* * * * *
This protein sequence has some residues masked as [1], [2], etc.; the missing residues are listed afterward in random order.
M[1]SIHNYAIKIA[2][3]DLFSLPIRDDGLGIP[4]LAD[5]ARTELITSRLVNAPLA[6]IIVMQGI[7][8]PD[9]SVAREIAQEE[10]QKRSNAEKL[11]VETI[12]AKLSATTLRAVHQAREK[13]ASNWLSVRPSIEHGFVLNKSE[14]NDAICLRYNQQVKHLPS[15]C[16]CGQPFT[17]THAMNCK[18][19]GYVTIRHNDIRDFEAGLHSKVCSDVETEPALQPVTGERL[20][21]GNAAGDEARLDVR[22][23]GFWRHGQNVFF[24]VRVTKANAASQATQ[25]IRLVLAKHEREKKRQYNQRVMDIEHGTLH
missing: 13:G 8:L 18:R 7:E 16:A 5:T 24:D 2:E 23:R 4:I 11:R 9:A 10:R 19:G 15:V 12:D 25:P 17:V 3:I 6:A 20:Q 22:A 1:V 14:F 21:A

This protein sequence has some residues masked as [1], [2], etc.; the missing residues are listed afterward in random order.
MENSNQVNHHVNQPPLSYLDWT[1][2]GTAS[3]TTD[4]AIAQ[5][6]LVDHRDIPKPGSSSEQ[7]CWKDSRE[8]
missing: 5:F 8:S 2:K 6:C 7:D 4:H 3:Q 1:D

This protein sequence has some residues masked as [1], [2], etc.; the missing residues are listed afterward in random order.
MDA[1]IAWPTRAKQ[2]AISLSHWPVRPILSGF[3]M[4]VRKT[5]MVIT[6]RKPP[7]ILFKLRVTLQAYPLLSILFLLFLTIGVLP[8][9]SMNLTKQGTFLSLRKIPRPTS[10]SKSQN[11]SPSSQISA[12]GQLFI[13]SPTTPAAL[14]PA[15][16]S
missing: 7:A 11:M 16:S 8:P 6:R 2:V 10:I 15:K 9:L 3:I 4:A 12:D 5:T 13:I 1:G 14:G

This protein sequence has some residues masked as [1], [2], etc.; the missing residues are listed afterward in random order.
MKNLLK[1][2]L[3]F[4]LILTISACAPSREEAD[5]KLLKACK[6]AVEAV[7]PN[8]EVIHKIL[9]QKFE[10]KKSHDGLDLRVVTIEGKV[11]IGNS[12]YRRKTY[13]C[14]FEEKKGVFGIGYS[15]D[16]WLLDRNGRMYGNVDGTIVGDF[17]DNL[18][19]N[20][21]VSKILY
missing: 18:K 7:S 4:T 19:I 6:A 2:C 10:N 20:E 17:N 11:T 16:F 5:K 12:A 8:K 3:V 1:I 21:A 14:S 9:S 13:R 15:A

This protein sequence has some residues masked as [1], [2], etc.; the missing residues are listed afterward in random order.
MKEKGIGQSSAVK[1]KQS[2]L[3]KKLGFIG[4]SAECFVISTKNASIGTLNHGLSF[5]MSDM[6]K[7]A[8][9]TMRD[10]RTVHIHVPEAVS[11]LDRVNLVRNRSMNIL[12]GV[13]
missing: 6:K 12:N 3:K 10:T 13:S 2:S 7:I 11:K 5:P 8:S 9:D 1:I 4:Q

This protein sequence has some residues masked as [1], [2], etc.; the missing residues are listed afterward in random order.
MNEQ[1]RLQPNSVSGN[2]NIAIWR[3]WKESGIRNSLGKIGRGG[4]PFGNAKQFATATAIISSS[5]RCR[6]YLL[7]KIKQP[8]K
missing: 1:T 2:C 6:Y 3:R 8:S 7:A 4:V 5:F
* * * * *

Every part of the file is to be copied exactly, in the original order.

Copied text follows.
This protein sequence has some residues masked as [1], [2], etc.; the missing residues are listed afterward in random order.
M[1]SIHNYAIKIA[2][3]DLFSLPIRDDGLGIP[4]LAD[5]ARTELITSRLVNAPLA[6]IIVMQGI[7][8]PD[9]SVAREIAQEE[10]QKRSNAEKL[11]VETI[12]AKLSATTLRAVHQAREK[13]ASNWLSVRPSIEHGFVLNKSE[14]NDAICLRYNQQVKHLPS[15]C[16]CGQPFT[17]THAMNCK[18][19]GYVTIRHNDIRDFEAGLHSKVCSDVETEPALQPVTGERL[20][21]GNAAGDEARLDVR[22][23]GFWRHGQNVFF[24]VRVTKANAASQATQ[25]IRLVLAKHEREKKRQYNQRVMDIEHGTLH
missing: 13:G 8:L 18:R 7:E 16:A 5:T 24:D 2:E 23:R 4:I 11:R 9:A 10:R 19:G 15:V 12:D 25:P 17:V 3:I 6:A 20:Q 22:A 1:V 14:F 21:A

This protein sequence has some residues masked as [1], [2], etc.; the missing residues are listed afterward in random order.
MENSNQVNHHVNQPPLSYLDWT[1][2]GTAS[3]TTD[4]AIAQ[5][6]LVDHRDIPKPGSSSEQ[7]CWKDSRE[8]
missing: 5:F 8:S 2:K 6:C 7:D 4:H 3:Q 1:D

This protein sequence has some residues masked as [1], [2], etc.; the missing residues are listed afterward in random order.
MDA[1]IAWPTRAKQ[2]AISLSHWPVRPILSGF[3]M[4]VRKT[5]MVIT[6]RKPP[7]ILFKLRVTLQAYPLLSILFLLFLTIGVLP[8][9]SMNLTKQGTFLSLRKIPRPTS[10]SKSQN[11]SPSSQISA[12]GQLFI[13]SPTTPAAL[14]PA[15][16]S
missing: 7:A 11:M 16:S 8:P 6:R 2:V 10:I 15:K 9:L 3:I 4:A 12:D 5:T 13:I 1:G 14:G

This protein sequence has some residues masked as [1], [2], etc.; the missing residues are listed afterward in random order.
MKNLLK[1][2]L[3]F[4]LILTISACAPSREEAD[5]KLLKACK[6]AVEAV[7]PN[8]EVIHKIL[9]QKFE[10]KKSHDGLDLRVVTIEGKV[11]IGNS[12]YRRKTY[13]C[14]FEEKKGVFGIGYS[15]D[16]WLLDRNGRMYGNVDGTIVGDF[17]DNL[18][19]N[20][21]VSKILY
missing: 18:K 7:S 4:T 19:I 6:A 2:C 10:N 20:E 17:N 11:T 16:F 5:K 12:A 8:K 3:V 1:I 21:A 14:S 9:S 13:R 15:A

This protein sequence has some residues masked as [1], [2], etc.; the missing residues are listed afterward in random order.
MKEKGIGQSSAVK[1]KQS[2]L[3]KKLGFIG[4]SAECFVISTKNASIGTLNHGLSF[5]MSDM[6]K[7]A[8][9]TMRD[10]RTVHIHVPEAVS[11]LDRVNLVRNRSMNIL[12]GV[13]
missing: 6:K 12:N 3:K 10:T 13:S 2:S 7:I 11:K 5:P 8:S 9:D 1:I 4:Q

This protein sequence has some residues masked as [1], [2], etc.; the missing residues are listed afterward in random order.
MNEQ[1]RLQPNSVSGN[2]NIAIWR[3]WKESGIRNSLGKIGRGG[4]PFGNAKQFATATAIISSS[5]RCR[6]YLL[7]KIKQP[8]K
missing: 1:T 2:C 6:Y 3:R 8:S 7:A 4:V 5:F